WASHINGTON, D.C., May 17, 2016 (LifeSiteNews) – Donald Trump said on Monday that he would repeal President Obama's federal guidelines requiring all public schools to open their showers, restrooms, and locker rooms to members of the opposite biological sex.
But when asked if the issue of transgender people being able to use the restroom of their choice is “overblown,” he replied, “I don't think so, because you've got to protect all people.”
“I don’t view it as civil rights or not civil rights,” he said in an interview with The Washington Post inside Trump Tower. “I think it’s something where we have to help people, and hopefully the states will make the right decisions.”
States “should come up with a policy that’s going to work for everybody and protect people,” he said.
He added that, as far as he knew, he had never had any contact with a transgender person, but “it's an issue that I'm studying very closely.”
The presumptive Republican presidential nominee has nuanced his position somewhat since the issue came roaring into public consciousness.
On last Friday's “Fox and Friends,” Brian Kilmeade asked if boys should use the “bathroom of the gender they were born with.”
“It's a new issue, and right now I just don't have an opinion,” Trump responded.
“As the presumptive Republican nominee, shouldn’t Trump have a more solid opinion on this polarizing issue?” asked Phil Silver at Conservative Review.
Mr. Trump did express stronger views on the “Today” show on April 21, when he said North Carolina had been wrong to enact H.B. 2.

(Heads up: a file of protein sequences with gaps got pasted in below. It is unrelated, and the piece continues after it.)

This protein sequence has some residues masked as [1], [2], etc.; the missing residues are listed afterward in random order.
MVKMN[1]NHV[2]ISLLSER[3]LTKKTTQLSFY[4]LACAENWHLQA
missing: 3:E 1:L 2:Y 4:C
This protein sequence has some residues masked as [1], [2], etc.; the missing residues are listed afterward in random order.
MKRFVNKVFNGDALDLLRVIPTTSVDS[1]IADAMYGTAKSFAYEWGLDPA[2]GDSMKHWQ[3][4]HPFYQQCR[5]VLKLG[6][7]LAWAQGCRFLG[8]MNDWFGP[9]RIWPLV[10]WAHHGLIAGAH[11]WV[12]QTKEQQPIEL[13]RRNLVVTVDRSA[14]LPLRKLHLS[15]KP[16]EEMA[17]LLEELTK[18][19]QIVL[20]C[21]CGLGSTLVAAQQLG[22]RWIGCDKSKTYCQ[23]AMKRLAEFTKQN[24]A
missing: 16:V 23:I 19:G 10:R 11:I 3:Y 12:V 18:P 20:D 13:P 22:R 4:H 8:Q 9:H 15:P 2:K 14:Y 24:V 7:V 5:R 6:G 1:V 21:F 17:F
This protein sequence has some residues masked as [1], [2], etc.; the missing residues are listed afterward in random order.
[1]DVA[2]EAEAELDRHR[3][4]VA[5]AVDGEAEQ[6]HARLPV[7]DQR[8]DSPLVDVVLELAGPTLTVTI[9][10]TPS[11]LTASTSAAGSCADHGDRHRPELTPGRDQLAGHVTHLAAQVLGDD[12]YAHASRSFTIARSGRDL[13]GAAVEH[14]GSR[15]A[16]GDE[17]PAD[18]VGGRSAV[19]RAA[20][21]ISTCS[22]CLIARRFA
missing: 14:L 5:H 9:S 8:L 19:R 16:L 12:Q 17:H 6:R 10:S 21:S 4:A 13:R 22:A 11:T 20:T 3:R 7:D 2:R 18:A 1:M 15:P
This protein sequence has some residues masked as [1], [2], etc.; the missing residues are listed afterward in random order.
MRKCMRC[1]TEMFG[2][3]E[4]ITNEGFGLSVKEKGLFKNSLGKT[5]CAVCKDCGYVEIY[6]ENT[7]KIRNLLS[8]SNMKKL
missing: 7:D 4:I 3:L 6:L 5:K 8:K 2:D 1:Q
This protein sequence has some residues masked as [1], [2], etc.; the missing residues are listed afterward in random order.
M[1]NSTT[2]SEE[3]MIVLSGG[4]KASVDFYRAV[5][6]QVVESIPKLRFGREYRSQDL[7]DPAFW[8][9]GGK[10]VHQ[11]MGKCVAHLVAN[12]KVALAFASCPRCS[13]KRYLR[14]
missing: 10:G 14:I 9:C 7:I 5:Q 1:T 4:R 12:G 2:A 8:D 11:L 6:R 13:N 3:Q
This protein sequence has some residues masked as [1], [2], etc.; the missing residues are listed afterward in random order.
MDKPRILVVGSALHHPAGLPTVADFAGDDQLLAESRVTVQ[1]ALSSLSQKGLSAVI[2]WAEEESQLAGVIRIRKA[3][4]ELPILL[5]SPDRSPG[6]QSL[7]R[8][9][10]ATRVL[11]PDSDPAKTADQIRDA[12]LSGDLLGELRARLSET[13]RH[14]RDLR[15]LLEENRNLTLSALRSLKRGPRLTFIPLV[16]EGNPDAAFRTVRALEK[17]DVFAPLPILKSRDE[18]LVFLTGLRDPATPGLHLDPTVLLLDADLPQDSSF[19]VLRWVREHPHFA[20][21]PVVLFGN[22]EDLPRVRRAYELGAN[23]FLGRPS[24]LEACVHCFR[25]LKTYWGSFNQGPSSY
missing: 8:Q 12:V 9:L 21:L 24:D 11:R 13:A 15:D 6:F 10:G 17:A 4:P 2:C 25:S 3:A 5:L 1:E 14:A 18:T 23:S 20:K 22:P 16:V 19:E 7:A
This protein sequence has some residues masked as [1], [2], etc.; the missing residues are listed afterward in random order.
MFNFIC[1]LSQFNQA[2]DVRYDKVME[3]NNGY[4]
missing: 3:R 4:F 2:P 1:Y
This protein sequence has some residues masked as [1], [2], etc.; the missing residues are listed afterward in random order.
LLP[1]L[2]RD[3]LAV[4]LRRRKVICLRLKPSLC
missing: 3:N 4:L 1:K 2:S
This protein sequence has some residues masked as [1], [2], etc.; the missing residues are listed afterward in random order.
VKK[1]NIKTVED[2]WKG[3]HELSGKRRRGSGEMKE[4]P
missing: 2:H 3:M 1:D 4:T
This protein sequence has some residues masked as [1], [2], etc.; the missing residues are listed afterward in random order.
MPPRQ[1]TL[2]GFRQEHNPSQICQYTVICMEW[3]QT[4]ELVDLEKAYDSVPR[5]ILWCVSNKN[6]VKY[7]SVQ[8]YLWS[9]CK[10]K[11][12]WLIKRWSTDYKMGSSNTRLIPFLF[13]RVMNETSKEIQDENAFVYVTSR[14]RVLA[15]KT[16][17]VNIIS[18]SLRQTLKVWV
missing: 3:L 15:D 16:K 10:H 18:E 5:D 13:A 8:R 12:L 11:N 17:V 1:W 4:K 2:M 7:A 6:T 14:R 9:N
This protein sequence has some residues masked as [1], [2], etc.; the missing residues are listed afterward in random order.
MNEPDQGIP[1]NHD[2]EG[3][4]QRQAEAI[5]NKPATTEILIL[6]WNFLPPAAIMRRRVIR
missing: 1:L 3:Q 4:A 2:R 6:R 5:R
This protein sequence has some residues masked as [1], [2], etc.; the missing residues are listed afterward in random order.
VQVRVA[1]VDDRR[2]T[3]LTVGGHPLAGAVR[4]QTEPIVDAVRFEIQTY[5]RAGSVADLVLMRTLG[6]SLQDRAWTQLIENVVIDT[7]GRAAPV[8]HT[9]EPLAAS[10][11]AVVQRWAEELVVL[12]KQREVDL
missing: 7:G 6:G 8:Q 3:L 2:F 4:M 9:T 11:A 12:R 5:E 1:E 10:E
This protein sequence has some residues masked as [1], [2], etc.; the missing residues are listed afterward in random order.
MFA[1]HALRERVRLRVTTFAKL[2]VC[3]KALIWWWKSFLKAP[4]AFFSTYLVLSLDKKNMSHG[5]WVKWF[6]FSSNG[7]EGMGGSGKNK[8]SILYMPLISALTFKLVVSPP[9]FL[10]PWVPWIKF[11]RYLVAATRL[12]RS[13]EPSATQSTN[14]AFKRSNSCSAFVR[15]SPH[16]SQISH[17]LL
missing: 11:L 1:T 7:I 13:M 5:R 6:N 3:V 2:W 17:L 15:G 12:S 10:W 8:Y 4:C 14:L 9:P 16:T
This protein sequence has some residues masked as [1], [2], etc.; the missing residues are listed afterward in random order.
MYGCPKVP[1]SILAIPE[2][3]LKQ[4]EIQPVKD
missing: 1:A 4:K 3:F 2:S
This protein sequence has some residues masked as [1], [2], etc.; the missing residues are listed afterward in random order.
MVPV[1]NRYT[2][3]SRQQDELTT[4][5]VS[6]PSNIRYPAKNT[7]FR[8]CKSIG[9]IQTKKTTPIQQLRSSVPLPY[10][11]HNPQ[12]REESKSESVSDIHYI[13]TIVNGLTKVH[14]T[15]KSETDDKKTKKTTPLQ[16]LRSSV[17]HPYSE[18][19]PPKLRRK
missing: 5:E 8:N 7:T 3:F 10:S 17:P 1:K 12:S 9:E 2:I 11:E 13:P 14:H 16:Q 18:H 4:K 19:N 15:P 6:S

“Leave it the way it is,” he said. “People go, they use the bathroom that they feel is appropriate. There has been so little trouble.”
He said that Bruce Jenner, who has legally changed his name to Caitlyn, would be free to use the female restroom at Trump Tower. Jenner later posted a viral video of himself doing just that.
That evening, the Trump campaign pivoted to a more traditionally Republican position that states should determine their own policies, a view he has since studiously maintained.
On Monday's “Good Morning America,” George Stephanopoulos asked if the billionaire believes transgender restroom use is a matter of “civil rights.”
“I believe it should be states' rights,” he responded. “I think many things actually should be states’ rights, but this is a perfect example of it.”
Even weeks after the presidential primaries have come to an end, Mr. Trump's views continue to clash with those of Senator Ted Cruz, who made some of his first public statements since suspending his campaign earlier this month. While Sen. Cruz believes the matter should be left to state and local governments, he said the notion violates common sense.
“We have entered the world of politically correct lunacy,” Sen. Cruz said on Saturday at the 2016 Texas State Republican Convention. “There is nothing in the Constitution that gives the president the power to be the bathroom police for this country. This is an embodiment of just how off track we’ve gotten.”